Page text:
Create a Teamwork Atmosphere.  Anyone who’s ever tried an exercise routine knows: motivation to exercise can dwindle rapidly. Which is why people like to buddy up and train with a partner. Multiple studies confirm that working out with a partner – even a virtual one – boosts performance, so cultivate an atmosphere of teamwork to heighten the intrinsic motivation of your reps.

Research shows there is less than a 2% overlap between pay and job satisfaction levels.
Click To Tweet

Create competitive contests. Sometimes a good ol’e challenge is needed to fire up our motivational furnaces. Take for example Fitbits, the wearable fitness trackers designed to motivate couch potatoes. It’s not the technology that make them so effective, that’s simple and straightford. Rather, it’s the competitive circle it creates…

Fitbit’s app allows you to create a circle of friends that you can watch to see how your last 7 days compare to theirs; they can keep track of you too. If someone wants to encourage you, they can “Cheer” you…or if they want to be cheeky, “Taunt” you.

In the upcoming Fileboard release, many of these competitive and gamified elements will be implemented by:

  • Providing a sales leaderboard
  • Giving the ability for reps to start competitions
  • Using daily goals and tracking progress
  • Displaying self-performance analysis and where reps can improve
  • Giving positive reinforcement with tools like medals, badges and award etc.
Clarity Of The Sales Task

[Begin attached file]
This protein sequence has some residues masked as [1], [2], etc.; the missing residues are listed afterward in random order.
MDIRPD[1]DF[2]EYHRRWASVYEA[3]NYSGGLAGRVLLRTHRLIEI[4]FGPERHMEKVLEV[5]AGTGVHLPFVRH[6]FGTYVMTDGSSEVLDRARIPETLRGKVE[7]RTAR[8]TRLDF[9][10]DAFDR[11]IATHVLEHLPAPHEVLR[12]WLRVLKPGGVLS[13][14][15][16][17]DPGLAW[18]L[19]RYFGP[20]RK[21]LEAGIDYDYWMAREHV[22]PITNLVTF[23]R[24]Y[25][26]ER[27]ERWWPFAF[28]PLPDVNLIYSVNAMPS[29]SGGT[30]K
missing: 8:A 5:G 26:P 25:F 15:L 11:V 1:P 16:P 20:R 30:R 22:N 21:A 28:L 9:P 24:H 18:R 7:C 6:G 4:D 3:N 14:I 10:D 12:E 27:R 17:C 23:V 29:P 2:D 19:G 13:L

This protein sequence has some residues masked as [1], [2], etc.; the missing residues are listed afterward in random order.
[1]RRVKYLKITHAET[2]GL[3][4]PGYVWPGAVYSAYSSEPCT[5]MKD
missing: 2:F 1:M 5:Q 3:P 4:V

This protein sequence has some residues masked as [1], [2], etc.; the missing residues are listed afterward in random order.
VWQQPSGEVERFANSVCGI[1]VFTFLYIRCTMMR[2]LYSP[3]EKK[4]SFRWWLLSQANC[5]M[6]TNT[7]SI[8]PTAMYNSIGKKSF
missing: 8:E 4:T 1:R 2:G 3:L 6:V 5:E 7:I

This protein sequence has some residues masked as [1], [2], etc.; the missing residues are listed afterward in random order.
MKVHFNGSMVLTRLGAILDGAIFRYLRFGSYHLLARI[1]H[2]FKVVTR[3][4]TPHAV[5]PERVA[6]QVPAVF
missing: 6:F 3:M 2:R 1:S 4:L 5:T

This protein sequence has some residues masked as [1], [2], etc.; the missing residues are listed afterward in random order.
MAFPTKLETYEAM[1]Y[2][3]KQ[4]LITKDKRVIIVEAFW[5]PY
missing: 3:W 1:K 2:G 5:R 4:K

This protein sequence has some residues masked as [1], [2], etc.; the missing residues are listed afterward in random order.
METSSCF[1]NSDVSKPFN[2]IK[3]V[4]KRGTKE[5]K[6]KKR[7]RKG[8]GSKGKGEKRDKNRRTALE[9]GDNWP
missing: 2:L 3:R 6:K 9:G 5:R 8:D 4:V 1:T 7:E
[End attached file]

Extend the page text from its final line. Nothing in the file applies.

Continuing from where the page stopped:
When talking about motivating salespeople, most of us fall into the trap of thinking of compensation or extrinsic incentives. Prizes, bonuses, competitions, and contests typically spring to mind.

But there’s an overlooked element that is rarely mentioned: task clarity.  A study by Harvard shows that one of the most powerful sales motivation elements is task clarity. Task clarity can be defined as:

“The degree to which there is a clear and positive relationship between exerting effort and attaining results.”

Now, the clarity of a task is heavily depends two things:

  1. How long it takes to receive performance feedback
  2. How accurately the results of individual salespeople can be identified

Researchers found a strong relation between clarity of the sales task and the performance and effort of salespeople.

Sales reps in a business products company reported how easy it was to describe their job and its impact. They happily told researchers that they all went by the numbers, got feedback every week, and easily see performance results.

However, sales reps in a transportation services company revealed the opposite. They reported that it takes months for them to get feedback. And even when they do, their sales reports are only 50% accurate. “I guess you could say no one really knows how well his or her territory is doing at any given time.”